Alaska Economy Bounces Back
After the weak late '80s, oil and mining production and development are rising robustly
THE two converted mobile homes comprising the maiden branch of three-month-old Northrim Bank are proof that Alaska's economic recovery is in full bloom. A leaner, meaner, and smarter Alaska is emerging from the economic dark years of 1986 to 1989, when nine banks and two savings-and-loans collapsed and home foreclosure rates reached over eight times the national average.
It's an ideal environment for a new bank, says Marc Langland, Northrim's president.
``After you've had the shakeout, you're lending to people who survived the shakeout,'' says Mr. Langland, sitting in an office above the construction site that will become the bank's permanent headquarters. ``If they've made it through that, they probably stand a better chance of making it through the next one.''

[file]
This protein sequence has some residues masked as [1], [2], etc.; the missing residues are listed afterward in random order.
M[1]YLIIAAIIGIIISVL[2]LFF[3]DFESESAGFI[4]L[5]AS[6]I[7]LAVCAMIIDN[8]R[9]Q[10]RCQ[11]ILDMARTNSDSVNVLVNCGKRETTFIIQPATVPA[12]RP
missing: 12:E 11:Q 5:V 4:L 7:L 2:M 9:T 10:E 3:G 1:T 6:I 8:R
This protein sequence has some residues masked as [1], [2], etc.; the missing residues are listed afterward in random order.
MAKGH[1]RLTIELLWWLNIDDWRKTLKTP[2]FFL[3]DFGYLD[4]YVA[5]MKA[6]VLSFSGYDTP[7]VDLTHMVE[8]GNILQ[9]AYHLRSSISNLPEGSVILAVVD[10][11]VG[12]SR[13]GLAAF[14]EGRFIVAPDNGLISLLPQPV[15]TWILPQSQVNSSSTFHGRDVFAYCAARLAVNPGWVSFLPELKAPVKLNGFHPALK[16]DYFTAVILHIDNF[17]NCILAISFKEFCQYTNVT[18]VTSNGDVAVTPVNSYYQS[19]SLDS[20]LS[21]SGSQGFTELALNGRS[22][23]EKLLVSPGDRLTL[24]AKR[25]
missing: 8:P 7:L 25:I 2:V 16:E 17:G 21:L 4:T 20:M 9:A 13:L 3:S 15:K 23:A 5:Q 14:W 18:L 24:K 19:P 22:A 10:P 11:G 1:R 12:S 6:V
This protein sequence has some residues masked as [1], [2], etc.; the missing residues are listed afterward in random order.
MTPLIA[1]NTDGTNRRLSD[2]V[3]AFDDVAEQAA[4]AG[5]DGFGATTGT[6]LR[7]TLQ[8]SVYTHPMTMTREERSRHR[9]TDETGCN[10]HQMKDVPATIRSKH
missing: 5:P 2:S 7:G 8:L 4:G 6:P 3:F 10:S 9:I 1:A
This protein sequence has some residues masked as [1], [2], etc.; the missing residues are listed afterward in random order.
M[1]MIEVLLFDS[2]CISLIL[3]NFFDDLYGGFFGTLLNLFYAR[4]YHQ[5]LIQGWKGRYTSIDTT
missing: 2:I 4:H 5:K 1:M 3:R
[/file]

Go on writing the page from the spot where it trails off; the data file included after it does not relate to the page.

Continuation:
The oil industry leads the state's recovery. The Persian Gulf crisis and resulting high oil prices sparked enhanced-recovery programs and production in marginal fields on the North Slope. Daily output is near the all-time high of 2 million barrels. Once-dormant exploration programs are active again. A $1.8 billion investment in gas-handling expansion to extend the life of the Prudhoe Bay oil field, a project planned long before the Gulf war, is under way.
Alyeska Pipeline Service Company, operator of the trans-Alaska pipeline, is in the third year of a five-year program to replace corroded sections of the 800-mile line. Estimated to cost $800 million, the repair is the nation's biggest single construction project.
The state's mining industry has grown robust, thanks largely to two new major mines - Cominco Alaska Inc.'s Red Dog Mine near Kotzebue, expected soon to become the world's biggest zinc producer, and the Greens Creek Mine near Juneau, already the nation's top silver producer. Mineral deposits from Fairbanks to the Alaska Peninsula are being explored as possible mine sites.